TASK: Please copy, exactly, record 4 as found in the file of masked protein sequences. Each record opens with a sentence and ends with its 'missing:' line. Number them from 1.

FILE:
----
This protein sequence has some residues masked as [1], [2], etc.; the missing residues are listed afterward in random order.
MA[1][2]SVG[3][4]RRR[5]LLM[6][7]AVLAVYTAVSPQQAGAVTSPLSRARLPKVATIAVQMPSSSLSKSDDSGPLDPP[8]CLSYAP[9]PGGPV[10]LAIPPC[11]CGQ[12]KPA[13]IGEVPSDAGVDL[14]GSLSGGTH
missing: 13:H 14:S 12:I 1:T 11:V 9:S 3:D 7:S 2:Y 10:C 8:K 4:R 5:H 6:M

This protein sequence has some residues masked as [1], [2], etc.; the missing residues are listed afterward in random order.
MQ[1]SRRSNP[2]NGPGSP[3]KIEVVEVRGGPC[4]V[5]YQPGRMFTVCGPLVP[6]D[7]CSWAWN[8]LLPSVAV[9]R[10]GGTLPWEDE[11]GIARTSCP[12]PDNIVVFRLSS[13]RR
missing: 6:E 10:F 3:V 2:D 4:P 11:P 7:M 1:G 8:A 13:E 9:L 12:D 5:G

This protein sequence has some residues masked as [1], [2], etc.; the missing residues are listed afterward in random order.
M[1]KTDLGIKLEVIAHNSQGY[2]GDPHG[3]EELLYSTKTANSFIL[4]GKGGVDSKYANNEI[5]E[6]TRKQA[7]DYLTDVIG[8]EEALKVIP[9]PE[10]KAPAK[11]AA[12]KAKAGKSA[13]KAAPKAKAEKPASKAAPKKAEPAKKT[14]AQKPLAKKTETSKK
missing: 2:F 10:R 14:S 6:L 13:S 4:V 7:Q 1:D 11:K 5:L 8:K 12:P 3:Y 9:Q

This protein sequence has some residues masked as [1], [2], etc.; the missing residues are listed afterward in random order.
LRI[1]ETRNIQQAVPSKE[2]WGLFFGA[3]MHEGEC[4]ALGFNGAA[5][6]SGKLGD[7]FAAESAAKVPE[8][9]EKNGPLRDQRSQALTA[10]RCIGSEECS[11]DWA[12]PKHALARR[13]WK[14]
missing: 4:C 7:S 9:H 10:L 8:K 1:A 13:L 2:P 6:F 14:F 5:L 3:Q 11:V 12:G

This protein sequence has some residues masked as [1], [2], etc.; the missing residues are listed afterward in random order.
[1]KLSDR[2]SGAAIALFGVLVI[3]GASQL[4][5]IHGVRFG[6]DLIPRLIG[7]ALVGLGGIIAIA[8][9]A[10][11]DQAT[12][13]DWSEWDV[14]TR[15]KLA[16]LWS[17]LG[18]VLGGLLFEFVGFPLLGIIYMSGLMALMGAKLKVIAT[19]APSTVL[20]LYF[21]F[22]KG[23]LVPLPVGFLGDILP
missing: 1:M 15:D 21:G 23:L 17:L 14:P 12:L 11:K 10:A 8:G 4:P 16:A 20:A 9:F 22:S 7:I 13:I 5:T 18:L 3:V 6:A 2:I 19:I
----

This protein sequence has some residues masked as [1], [2], etc.; the missing residues are listed afterward in random order.
LRI[1]ETRNIQQAVPSKE[2]WGLFFGA[3]MHEGEC[4]ALGFNGAA[5][6]SGKLGD[7]FAAESAAKVPE[8][9]EKNGPLRDQRSQALTA[10]RCIGSEECS[11]DWA[12]PKHALARR[13]WK[14]
missing: 4:C 7:S 9:H 10:L 8:K 1:A 13:L 2:P 6:F 14:F 5:L 3:Q 11:V 12:G